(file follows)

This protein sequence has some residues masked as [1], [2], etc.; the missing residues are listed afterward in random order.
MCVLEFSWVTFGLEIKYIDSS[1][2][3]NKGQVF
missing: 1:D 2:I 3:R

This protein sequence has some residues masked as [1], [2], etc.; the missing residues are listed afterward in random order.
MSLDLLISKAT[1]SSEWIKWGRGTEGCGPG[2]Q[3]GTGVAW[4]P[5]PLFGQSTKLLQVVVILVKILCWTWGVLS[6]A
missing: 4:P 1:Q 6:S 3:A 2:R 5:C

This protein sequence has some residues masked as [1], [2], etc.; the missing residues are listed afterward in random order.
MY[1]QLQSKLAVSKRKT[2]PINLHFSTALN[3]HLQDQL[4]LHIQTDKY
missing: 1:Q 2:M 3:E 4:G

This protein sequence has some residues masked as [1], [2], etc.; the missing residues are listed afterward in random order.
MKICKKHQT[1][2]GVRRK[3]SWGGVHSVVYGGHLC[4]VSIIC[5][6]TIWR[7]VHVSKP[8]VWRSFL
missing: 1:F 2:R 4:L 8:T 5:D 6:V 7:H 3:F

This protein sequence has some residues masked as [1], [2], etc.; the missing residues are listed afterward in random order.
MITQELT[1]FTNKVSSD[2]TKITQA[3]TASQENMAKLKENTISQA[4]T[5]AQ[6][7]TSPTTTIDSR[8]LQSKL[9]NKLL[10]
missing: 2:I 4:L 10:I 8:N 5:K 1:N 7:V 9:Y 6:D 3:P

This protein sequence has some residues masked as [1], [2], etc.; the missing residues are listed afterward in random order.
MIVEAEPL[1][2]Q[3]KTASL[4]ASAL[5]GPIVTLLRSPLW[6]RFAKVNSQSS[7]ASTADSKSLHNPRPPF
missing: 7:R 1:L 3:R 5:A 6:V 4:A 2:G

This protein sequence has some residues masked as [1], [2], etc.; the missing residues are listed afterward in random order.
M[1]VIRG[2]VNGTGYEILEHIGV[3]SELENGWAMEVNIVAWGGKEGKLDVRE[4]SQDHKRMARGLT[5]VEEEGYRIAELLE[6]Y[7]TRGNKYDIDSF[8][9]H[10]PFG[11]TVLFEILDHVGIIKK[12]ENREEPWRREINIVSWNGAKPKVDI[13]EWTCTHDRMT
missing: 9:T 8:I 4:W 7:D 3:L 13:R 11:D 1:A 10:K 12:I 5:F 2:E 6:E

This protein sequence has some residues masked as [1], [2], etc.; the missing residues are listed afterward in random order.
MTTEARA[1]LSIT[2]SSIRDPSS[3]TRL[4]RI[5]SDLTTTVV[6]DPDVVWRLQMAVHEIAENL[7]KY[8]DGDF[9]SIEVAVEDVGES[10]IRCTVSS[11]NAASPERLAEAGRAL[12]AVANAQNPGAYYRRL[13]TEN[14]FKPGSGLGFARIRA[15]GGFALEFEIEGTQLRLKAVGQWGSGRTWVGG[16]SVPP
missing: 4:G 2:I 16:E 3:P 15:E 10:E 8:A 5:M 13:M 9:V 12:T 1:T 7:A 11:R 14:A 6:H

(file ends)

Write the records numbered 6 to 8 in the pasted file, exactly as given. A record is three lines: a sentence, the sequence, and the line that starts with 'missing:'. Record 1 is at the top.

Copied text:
This protein sequence has some residues masked as [1], [2], etc.; the missing residues are listed afterward in random order.
MIVEAEPL[1][2]Q[3]KTASL[4]ASAL[5]GPIVTLLRSPLW[6]RFAKVNSQSS[7]ASTADSKSLHNPRPPF
missing: 7:R 1:L 3:R 5:A 6:V 4:A 2:G

This protein sequence has some residues masked as [1], [2], etc.; the missing residues are listed afterward in random order.
M[1]VIRG[2]VNGTGYEILEHIGV[3]SELENGWAMEVNIVAWGGKEGKLDVRE[4]SQDHKRMARGLT[5]VEEEGYRIAELLE[6]Y[7]TRGNKYDIDSF[8][9]H[10]PFG[11]TVLFEILDHVGIIKK[12]ENREEPWRREINIVSWNGAKPKVDI[13]EWTCTHDRMT
missing: 9:T 8:I 4:W 7:D 3:L 13:R 11:D 1:A 10:K 12:I 5:F 2:E 6:E

This protein sequence has some residues masked as [1], [2], etc.; the missing residues are listed afterward in random order.
MTTEARA[1]LSIT[2]SSIRDPSS[3]TRL[4]RI[5]SDLTTTVV[6]DPDVVWRLQMAVHEIAENL[7]KY[8]DGDF[9]SIEVAVEDVGES[10]IRCTVSS[11]NAASPERLAEAGRAL[12]AVANAQNPGAYYRRL[13]TEN[14]FKPGSGLGFARIRA[15]GGFALEFEIEGTQLRLKAVGQWGSGRTWVGG[16]SVPP
missing: 4:G 2:I 16:E 3:P 15:E 10:E 8:A 5:M 13:M 9:V 12:T 1:T 7:A 11:R 14:A 6:H